After the Big Ten unveiled its modified, 10-game, conference-only football schedule for all 14 teams on Tuesday, head coach Scott Frost and the Nebraska contingent may have winced. The Cornhuskers' season opener in the friendly confines of Memorial Stadium was removed and suddenly the entire slate featured a difficulty they weren't expecting until later this season. While Husker fans across the country may not love what the Big Red has to contend with, there are some positives to go along with the negatives.
1. Rusty Rutgers off the bat
Nebraska is expected to kick things off versus the Scarlet Knights in Piscataway, New Jersey, but there's an outbreak among the host's ranks. As of July 25, the team had been quarantined because of a growing number of positive COVID-19 cases popping up — 28 known as of this writing. There's still time for head coach Greg Schiano to address these issues before the Huskers are due to arrive, though. Despite what would be Nebraska's first season opener on the road since 1999, the team needs live snaps after having lost an entire spring's worth of football. The Scarlet Knights remain the closest thing to a sure-fire win that the Huskers will enjoy in 2020... in theory, at least.
2. Penn State minus Parsons
Several college football players around the nation are already opting to sit out the upcoming season due to their concerns about playing during a pandemic, their desire to focus on getting ready for the upcoming NFL draft, or another reason. One such who has already announced he is sitting out this fall is Micah Parsons, Penn State's All-American linebacker and someone who would have been one of the most important participants in the league. His taking the year off doesn’t make beating the Nittany Lions an effortless task. But not having to account for him definitely makes Frost and company's job easier.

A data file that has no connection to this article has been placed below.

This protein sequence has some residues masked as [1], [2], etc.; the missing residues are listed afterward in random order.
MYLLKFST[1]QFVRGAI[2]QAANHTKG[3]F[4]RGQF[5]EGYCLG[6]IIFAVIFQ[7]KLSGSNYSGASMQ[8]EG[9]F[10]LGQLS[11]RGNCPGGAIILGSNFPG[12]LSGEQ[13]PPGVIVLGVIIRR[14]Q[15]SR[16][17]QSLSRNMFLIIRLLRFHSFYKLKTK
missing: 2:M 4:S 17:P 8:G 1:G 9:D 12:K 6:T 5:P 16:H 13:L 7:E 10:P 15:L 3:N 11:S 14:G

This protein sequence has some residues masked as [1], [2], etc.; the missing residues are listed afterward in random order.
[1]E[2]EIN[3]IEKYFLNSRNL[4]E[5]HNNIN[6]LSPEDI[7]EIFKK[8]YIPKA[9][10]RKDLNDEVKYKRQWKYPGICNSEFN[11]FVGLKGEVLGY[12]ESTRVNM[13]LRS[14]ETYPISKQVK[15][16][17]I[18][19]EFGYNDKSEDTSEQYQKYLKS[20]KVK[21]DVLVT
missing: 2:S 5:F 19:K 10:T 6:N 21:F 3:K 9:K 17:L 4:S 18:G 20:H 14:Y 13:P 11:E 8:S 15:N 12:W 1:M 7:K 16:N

3. Another bunch of Spartans in Lincoln
When Nebraska last welcomed Michigan State to Lincoln, it was an old-fashioned Big Ten slugfest. Both sides were treated to frigid conditions as the Huskers notched a 9-6 victory thanks to the lively leg of Barret Pickering. This now-added matchup also gives the Big Red an opportunity to settle a score with former Colorado head coach Mel Tucker. Following the 34-31 overtime thriller he spearheaded in Boulder, the home team will surely want to prove they can snuff out any future defensive efforts Tucker wants to dial up.
1. Nothing comes easy
With a nixed non-conference itinerary, Nebraska isn't afforded the chance to get in a rhythm. Even in the aforementioned game against Rutgers, they could see a familiar face in Noah Vedral whose knowledge of Frost's game plans might cause pause. Further problems could compound as soon as week three against Wisconsin who the Huskers weren't planning on originally trying to tackle until October. We could see the Big Red either rise or tank in a hurry as a result.
2. Sea of Red turns into calmed waters
Athletic director Bill Moos remains optimistic that a significant portion of Nebraska fans will take in their favorite fall activity, but this idea is understandably still in doubt. Regardless of whether or not the Cornhusker brass allows fans in a limited capacity, Memorial Stadium's intimacy helps the noise of 86,000 rabid Big Red backers echo off the opposition's helmets. One of the Huskers' greatest strengths looks to be significantly lessened, even under the best of circumstances.
3. Big, bad Buckeyes still loom in Columbus
Not even a pandemic could prevent Nebraska from trotting into Ohio Stadium to face Ryan Day's forces. A bevy of Buckeyes may opt out of the season but Ohio State is — and will remain — loaded for the foreseeable future. And while the game has been moved from Halloween to Oct. 10, it's still admittedly easy for Husker faithful to lament this situation. Just keep in mind it's not one that the Big Ten put Nebraska in without the best of intentions.
Stewart Mandel put it bluntly, but accurately.